FCC, DNA, Sperm Counts & Cyber-Spooks

Author: Cell Phones Could Cause Damage Beyond Brain Cancer KTVU Ch. 2

SAN FRANCISCO — Cell phone use could cause substantial damage to the human body beyond brain cancer, an author who has written about cell phone safety said Wednesday.
Cell phones could damage users’ DNA, reduce their sperm count, and increase memory loss, said Devra Davis, who authored “Disconnect,” a book on cell phones and cancer.
“Cell phones can cause a number of serious diseases,” Davis said. She said phones could cause Parkinson’s disease, Alzheimer’s disease and hearing loss. She presented precautionary tips.

Dr. Devra Davis talks to the media
after her lecture at San Francisco’s
Commonwealth Club as cellphone-
caused brain cancer survivor,
attorney Bret Bocook waits his turn
to tell his story.

The Pentagon’s New Cyber Warriors

by Jim Wolf
WASHINGTON – Guarding water wells and granaries from enemy raids is as old as war itself. In the Middle Ages, vital resources were hoarded behind castle walls, protected by moats, drawbridges and knights with double-edged swords.
Today, U.S. national security planners are proposing that the 21st century’s critical infrastructure — power grids, communications, water utilities, financial networks — be similarly shielded from cyber marauders and other foes.

FCC changes cellphone safety tips
…The move comes amid a growing debate over cellphone safety and coincides with efforts in some jurisdictions – most notably San Francisco – to require wireless providers to more clearly state the radiation emissions of the phones they sell.

The revisions were made last week, without any formal announcement, to a consumer fact sheet posted on the FCC’s Web site. Consumer advocates criticized the agency for what they called a lack of transparency.

“A secretive change like the one that was just made raises questions of collusions with industry and does not help make the change credible,” wrote wireless industry consultant Michael Marcus in a blog on Public Knowledge, a public interest site.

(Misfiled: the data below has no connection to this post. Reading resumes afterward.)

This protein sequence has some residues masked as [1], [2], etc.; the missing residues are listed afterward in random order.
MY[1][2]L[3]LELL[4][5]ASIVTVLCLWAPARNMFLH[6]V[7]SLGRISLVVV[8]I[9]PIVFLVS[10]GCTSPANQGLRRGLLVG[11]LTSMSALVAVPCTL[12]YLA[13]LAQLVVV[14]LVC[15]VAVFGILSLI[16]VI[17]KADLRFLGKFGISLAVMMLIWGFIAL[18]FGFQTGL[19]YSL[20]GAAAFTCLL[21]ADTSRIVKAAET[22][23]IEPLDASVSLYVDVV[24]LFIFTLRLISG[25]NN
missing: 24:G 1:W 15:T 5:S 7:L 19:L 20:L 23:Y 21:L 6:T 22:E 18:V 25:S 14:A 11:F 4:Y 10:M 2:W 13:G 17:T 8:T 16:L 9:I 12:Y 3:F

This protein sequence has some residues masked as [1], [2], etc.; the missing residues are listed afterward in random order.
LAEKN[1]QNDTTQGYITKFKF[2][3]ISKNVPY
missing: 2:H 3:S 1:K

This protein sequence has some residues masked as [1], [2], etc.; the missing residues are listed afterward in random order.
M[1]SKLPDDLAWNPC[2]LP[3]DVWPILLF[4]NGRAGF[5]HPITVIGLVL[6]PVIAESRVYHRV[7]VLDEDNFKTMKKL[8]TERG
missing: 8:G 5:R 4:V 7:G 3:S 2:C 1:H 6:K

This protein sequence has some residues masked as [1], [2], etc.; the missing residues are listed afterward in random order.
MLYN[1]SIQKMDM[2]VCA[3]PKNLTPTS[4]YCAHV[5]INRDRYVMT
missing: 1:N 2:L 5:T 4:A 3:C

An FCC representative declined to comment.

In its revised guidance, the FCC said that data on a phone’s radiation emissions is not a useful gauge of the risk posed by any device. The updated language omitted a previous suggestion that users buy phones with lower specific absorption rates, a measure of the rate of radio-frequency energy absorbed by the human body. The FCC now says that any phone approved by the FCC has passed its absorption tests and is safe.

The FCC’s new stance corresponds with the cellphone industry’s arguments against San Francisco’s ordinance and similar proposals elsewhere. The wireless trade group CTIA has said that phones with a specific absorption rate of 1.0 are not necessarily safer than devices with a rate of 1.6 – the national limit – and said that how a phone is used is a more meaningful gauge.

CTIA has filed a lawsuit against San Francisco seeking to block the ordinance, which would take effect in February, saying the measure would harm companies including Apple, AT&T, Verizon and Motorola. The group has sent executives to speak at hearings on other cellphone labeling proposals under consideration in Maine and California.

Eric Schmidt: Google implant anyone?
Schmidt was talking to The Atlantic about the possibility of a Google implant – a chip under your skin that would track you and provide easy web access. That, Schmidt said, was probably over ‘the creepy line’.

However, he followed that by saying: “With your permission you give us more information about you, about your friends, and we can improve the quality of our searches. We don’t need you to type at all. We know where you are. We know where you’ve been. We can more or less know what you’re thinking about.”

Some might argue that that is over the line too but Google will only read your mind “with your permission”, so that’s a relief.

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